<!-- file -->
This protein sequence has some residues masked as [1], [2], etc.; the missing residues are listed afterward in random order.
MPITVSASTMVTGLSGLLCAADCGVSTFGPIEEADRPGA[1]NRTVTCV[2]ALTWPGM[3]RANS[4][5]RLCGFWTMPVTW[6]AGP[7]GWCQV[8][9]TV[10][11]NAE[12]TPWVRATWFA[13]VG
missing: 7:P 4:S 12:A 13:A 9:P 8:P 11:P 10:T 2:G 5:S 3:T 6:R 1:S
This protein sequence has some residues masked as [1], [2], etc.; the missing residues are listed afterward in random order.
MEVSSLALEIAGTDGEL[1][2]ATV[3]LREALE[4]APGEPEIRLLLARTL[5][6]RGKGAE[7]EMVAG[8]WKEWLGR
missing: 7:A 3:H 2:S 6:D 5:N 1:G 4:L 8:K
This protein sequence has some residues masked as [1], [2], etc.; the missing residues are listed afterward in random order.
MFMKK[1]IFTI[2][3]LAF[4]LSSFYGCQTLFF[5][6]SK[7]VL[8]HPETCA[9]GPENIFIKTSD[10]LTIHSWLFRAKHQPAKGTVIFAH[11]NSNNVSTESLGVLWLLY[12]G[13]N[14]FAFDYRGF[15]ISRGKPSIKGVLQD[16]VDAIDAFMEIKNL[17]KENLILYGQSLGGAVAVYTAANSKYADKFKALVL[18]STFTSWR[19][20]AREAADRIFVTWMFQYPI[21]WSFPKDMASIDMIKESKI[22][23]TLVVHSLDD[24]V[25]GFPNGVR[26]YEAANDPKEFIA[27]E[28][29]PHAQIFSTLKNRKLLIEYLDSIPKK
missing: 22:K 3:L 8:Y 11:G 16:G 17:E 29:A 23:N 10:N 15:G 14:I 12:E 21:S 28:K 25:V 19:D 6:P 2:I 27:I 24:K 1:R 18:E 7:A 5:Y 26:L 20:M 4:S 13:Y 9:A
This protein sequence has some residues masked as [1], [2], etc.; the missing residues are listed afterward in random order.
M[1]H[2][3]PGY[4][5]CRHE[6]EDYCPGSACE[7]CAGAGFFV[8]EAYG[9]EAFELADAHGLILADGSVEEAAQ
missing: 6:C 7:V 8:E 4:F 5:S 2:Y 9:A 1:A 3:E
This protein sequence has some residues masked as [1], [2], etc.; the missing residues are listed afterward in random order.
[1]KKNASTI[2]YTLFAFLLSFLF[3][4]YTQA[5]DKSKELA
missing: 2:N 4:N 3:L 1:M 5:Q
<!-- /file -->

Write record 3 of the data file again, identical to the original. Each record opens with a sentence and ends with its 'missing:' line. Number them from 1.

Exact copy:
This protein sequence has some residues masked as [1], [2], etc.; the missing residues are listed afterward in random order.
MFMKK[1]IFTI[2][3]LAF[4]LSSFYGCQTLFF[5][6]SK[7]VL[8]HPETCA[9]GPENIFIKTSD[10]LTIHSWLFRAKHQPAKGTVIFAH[11]NSNNVSTESLGVLWLLY[12]G[13]N[14]FAFDYRGF[15]ISRGKPSIKGVLQD[16]VDAIDAFMEIKNL[17]KENLILYGQSLGGAVAVYTAANSKYADKFKALVL[18]STFTSWR[19][20]AREAADRIFVTWMFQYPI[21]WSFPKDMASIDMIKESKI[22][23]TLVVHSLDD[24]V[25]GFPNGVR[26]YEAANDPKEFIA[27]E[28][29]PHAQIFSTLKNRKLLIEYLDSIPKK
missing: 22:K 3:L 8:Y 11:G 16:G 17:E 29:A 23:N 10:N 15:G 14:I 12:E 21:S 28:K 25:V 19:D 6:P 2:I 27:I 24:K 1:R 18:E 7:A 5:Y 26:L 20:M 4:S 13:Y 9:A